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    The Bar & the Bar-Mitzvah

    A veteran Israeli Cabinet Minister, the late Dr Yosef Burg, scornfully described Jewish education in the Diaspora as “Kaddish for the Niftar and Bar-Mitzvah for the Maftir“.

    Fortunately many parents these days have much higher aspirations for their children’s education, but we have to try to ensure that our children not only get a good Jewish education but will want to live by the tenets we teach them.

    One of our educational failures is the common belief that a Bar-Mitzvah boy’s parashah (there are still some who think the word is posha, which sound suspiciously like the Hebrew for “transgression”) only needs to be learned parrot-fashion and turned into a show-business performance.

    The parashah should only be the tip of the iceberg, the acme of a whole range of studies on every aspect of Jewish knowledge and practice.

    There is also an inordinate amount of attention given to the Bar-Mitzvah speech, which often tends to focus on everything but the boy’s Jewish identity and future.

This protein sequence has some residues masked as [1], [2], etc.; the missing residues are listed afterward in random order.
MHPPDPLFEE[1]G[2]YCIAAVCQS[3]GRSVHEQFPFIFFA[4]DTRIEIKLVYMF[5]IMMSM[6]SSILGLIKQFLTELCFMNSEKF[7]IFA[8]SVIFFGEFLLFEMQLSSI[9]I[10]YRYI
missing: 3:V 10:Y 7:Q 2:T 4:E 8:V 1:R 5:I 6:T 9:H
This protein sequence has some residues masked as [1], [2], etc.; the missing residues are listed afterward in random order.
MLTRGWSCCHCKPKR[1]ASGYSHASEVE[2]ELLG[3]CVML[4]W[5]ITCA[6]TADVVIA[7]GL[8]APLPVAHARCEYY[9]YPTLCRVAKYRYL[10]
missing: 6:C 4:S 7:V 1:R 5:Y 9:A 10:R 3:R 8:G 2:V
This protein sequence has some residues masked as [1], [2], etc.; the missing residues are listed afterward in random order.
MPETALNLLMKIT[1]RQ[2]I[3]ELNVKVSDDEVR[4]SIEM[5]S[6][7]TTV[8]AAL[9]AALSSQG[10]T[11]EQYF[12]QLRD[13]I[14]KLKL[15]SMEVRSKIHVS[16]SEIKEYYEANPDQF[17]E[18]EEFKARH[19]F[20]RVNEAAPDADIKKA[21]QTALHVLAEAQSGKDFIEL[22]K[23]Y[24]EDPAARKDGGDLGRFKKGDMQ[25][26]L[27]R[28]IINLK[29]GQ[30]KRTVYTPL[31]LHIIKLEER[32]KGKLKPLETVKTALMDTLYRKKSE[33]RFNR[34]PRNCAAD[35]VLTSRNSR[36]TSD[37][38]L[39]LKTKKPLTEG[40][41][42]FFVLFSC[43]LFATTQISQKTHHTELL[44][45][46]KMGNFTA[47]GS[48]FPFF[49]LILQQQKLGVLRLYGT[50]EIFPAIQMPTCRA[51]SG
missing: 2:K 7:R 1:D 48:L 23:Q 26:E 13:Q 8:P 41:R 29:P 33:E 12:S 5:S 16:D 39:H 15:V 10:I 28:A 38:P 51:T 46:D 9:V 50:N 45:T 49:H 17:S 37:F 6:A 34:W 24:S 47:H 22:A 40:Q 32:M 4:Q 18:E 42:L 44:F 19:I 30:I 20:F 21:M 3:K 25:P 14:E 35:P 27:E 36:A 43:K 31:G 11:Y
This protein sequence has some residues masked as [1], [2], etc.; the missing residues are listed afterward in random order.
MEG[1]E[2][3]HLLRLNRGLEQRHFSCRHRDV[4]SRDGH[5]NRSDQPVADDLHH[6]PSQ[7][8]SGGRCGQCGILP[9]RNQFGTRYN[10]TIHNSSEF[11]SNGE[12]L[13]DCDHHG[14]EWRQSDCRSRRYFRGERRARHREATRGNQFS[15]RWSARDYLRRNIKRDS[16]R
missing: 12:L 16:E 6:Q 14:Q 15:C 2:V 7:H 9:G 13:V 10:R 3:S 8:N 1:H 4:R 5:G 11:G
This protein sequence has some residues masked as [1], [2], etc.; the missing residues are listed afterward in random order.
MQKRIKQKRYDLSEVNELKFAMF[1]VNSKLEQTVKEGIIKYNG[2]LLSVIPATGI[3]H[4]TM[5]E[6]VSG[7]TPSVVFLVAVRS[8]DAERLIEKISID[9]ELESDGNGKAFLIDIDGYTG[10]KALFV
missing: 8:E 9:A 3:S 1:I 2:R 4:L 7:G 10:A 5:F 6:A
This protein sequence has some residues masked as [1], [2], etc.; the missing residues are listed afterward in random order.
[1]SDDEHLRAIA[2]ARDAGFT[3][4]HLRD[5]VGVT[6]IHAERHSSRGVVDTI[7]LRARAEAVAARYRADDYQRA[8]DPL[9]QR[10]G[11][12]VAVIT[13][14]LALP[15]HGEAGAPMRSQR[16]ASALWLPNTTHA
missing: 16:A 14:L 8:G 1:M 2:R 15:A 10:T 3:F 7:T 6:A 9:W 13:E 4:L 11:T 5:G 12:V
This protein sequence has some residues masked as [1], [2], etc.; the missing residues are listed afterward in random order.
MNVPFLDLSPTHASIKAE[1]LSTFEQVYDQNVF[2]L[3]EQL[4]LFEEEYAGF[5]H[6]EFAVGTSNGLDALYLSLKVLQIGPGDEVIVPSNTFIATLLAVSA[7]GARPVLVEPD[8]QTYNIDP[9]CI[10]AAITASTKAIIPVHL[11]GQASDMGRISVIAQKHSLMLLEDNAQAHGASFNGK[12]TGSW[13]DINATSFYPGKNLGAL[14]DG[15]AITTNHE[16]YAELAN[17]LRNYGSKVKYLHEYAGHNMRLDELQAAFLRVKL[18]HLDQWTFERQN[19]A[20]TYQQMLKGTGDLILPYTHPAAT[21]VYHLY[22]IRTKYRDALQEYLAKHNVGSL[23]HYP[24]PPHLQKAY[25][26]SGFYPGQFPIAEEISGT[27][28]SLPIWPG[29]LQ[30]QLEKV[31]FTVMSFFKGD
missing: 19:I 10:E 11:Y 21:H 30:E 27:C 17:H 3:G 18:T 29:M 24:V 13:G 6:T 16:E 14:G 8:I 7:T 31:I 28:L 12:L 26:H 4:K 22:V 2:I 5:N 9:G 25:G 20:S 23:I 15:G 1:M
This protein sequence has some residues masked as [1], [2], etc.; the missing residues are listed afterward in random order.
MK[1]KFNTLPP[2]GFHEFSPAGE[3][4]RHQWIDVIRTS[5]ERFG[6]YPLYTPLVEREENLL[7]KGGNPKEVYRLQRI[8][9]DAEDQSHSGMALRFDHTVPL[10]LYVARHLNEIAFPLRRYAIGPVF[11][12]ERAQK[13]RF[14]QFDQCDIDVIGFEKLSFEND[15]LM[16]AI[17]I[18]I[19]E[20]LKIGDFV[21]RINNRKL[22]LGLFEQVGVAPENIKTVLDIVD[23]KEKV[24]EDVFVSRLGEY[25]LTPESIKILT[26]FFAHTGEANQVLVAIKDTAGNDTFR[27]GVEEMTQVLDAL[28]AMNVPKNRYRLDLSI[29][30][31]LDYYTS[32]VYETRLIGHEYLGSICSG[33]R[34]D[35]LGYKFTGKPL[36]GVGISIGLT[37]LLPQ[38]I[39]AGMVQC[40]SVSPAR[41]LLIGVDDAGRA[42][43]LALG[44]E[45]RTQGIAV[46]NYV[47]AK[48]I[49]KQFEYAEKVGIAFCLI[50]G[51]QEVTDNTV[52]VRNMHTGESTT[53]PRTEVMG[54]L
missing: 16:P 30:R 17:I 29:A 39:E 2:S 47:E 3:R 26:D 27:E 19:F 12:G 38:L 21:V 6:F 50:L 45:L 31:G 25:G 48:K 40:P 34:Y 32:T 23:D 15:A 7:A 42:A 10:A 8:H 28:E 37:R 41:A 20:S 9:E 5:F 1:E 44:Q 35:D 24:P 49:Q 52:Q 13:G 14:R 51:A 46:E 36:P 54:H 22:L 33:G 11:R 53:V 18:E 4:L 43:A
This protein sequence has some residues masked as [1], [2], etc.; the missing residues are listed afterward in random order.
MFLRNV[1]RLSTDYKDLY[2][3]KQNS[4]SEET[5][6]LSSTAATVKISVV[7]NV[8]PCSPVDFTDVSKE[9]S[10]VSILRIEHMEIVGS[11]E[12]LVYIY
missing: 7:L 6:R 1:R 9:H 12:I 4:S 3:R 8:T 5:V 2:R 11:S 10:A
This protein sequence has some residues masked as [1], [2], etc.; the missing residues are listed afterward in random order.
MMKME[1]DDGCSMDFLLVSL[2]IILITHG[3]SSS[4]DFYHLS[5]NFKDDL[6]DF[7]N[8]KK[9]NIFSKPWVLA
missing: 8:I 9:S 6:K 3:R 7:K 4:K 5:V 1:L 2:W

We must ensure that he has a major say in what he is going to speak about, and that he talks about his convictions and not just his computer, his spirituality and not just his sports.

    We also need to ensure that a mentor, possibly the parent, possibly the Bar-Mitzvah teacher, starts the boy thinking about the big issues of life and death, good and evil, the existence of God and the nature of man, the efficacy and even the problems of prayer, our duty to this world and the next.

    We have to ask ourselves why few guests really enjoy the Bar-Mitzvah party and most tend to come out of duty; we need to plan a party that will not merely be a clone of someone else’s but will express who our particular family are.

    One aspect of “who our particular family are” is to get the boy and his siblings enthusiastic about family history.

    That’s not just a question of lineage – yichus. It means getting him to work to find out where the family originated, what they did in the various places they lived in, and what we have done for the community.

    And let’s use the Bar-Mitzvah to involve the family more in the Jewish people and community.

    To mark the occasion with a trip to Israel is also a good idea, so long as it is an Israel experience that takes the family out of the ice cream-by-the-hotel-pool scenario and into the remarkable range of Jewish experience in the Jewish homeland.

    Who is going to pay for the Israel trip? It doesn’t have to be the parents. In today’s difficult economic conditions that may even be impossible. Maybe all the guests can be asked to contribute part of the boy’s fare.

    An extra word about Bar-Mitzvah presents.

    This is not the time for iPods and computer games. A little ingenuity and imagination and every present can have a relevance to the meaning of Bar-Mitzvah.

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